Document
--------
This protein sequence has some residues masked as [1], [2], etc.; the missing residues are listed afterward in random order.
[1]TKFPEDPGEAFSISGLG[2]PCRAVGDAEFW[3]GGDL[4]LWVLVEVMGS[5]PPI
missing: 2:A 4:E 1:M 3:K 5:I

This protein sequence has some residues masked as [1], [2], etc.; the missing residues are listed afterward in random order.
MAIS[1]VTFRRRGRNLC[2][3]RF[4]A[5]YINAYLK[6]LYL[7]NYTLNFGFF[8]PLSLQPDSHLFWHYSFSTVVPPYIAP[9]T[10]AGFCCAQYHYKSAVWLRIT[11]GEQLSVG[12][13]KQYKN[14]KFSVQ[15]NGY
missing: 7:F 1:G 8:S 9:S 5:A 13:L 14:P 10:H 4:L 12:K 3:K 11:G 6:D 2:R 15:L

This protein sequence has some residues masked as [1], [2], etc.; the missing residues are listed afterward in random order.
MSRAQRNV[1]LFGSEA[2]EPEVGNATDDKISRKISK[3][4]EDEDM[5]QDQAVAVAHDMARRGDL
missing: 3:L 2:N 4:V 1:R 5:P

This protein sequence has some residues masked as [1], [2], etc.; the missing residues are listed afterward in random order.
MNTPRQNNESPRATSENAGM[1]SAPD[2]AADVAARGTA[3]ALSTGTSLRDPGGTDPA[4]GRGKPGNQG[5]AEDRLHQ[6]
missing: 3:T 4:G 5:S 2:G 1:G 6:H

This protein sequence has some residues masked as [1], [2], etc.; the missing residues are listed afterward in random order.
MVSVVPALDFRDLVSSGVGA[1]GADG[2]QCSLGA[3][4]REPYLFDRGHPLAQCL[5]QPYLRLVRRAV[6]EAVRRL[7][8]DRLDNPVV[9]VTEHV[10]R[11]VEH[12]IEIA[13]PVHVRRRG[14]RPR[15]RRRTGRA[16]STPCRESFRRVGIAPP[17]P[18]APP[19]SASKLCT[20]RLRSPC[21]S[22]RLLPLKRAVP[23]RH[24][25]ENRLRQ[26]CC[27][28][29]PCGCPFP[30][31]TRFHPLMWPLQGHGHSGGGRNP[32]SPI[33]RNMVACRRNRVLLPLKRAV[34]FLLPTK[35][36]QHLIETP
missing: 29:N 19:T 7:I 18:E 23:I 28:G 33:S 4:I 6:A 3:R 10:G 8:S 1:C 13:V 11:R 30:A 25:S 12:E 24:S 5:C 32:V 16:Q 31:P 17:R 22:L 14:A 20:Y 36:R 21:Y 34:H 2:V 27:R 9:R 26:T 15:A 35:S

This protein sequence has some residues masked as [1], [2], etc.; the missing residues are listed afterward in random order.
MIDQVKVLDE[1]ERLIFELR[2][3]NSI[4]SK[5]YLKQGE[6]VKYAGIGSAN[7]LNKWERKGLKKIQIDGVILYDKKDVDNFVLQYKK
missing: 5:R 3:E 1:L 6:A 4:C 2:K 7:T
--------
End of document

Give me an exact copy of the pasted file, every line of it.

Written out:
This protein sequence has some residues masked as [1], [2], etc.; the missing residues are listed afterward in random order.
[1]TKFPEDPGEAFSISGLG[2]PCRAVGDAEFW[3]GGDL[4]LWVLVEVMGS[5]PPI
missing: 2:A 4:E 1:M 3:K 5:I

This protein sequence has some residues masked as [1], [2], etc.; the missing residues are listed afterward in random order.
MAIS[1]VTFRRRGRNLC[2][3]RF[4]A[5]YINAYLK[6]LYL[7]NYTLNFGFF[8]PLSLQPDSHLFWHYSFSTVVPPYIAP[9]T[10]AGFCCAQYHYKSAVWLRIT[11]GEQLSVG[12][13]KQYKN[14]KFSVQ[15]NGY
missing: 7:F 1:G 8:S 9:S 5:A 13:L 14:P 10:H 4:L 12:K 3:K 11:G 6:D 2:R 15:L

This protein sequence has some residues masked as [1], [2], etc.; the missing residues are listed afterward in random order.
MSRAQRNV[1]LFGSEA[2]EPEVGNATDDKISRKISK[3][4]EDEDM[5]QDQAVAVAHDMARRGDL
missing: 3:L 2:N 4:V 1:R 5:P

This protein sequence has some residues masked as [1], [2], etc.; the missing residues are listed afterward in random order.
MNTPRQNNESPRATSENAGM[1]SAPD[2]AADVAARGTA[3]ALSTGTSLRDPGGTDPA[4]GRGKPGNQG[5]AEDRLHQ[6]
missing: 3:T 4:G 5:S 2:G 1:G 6:H

This protein sequence has some residues masked as [1], [2], etc.; the missing residues are listed afterward in random order.
MVSVVPALDFRDLVSSGVGA[1]GADG[2]QCSLGA[3][4]REPYLFDRGHPLAQCL[5]QPYLRLVRRAV[6]EAVRRL[7][8]DRLDNPVV[9]VTEHV[10]R[11]VEH[12]IEIA[13]PVHVRRRG[14]RPR[15]RRRTGRA[16]STPCRESFRRVGIAPP[17]P[18]APP[19]SASKLCT[20]RLRSPC[21]S[22]RLLPLKRAVP[23]RH[24][25]ENRLRQ[26]CC[27][28][29]PCGCPFP[30][31]TRFHPLMWPLQGHGHSGGGRNP[32]SPI[33]RNMVACRRNRVLLPLKRAV[34]FLLPTK[35][36]QHLIETP
missing: 29:N 19:T 7:I 18:E 23:I 28:G 33:S 4:I 6:A 3:R 10:G 8:S 1:C 13:V 11:R 30:A 25:S 12:E 24:S 5:C 32:V 16:Q 31:P 17:R 22:L 14:A 20:Y 36:R 21:Y 34:H 2:V 27:R 9:R 26:T 15:A 35:S

This protein sequence has some residues masked as [1], [2], etc.; the missing residues are listed afterward in random order.
MIDQVKVLDE[1]ERLIFELR[2][3]NSI[4]SK[5]YLKQGE[6]VKYAGIGSAN[7]LNKWERKGLKKIQIDGVILYDKKDVDNFVLQYKK
missing: 5:R 3:E 1:L 6:A 4:C 2:K 7:T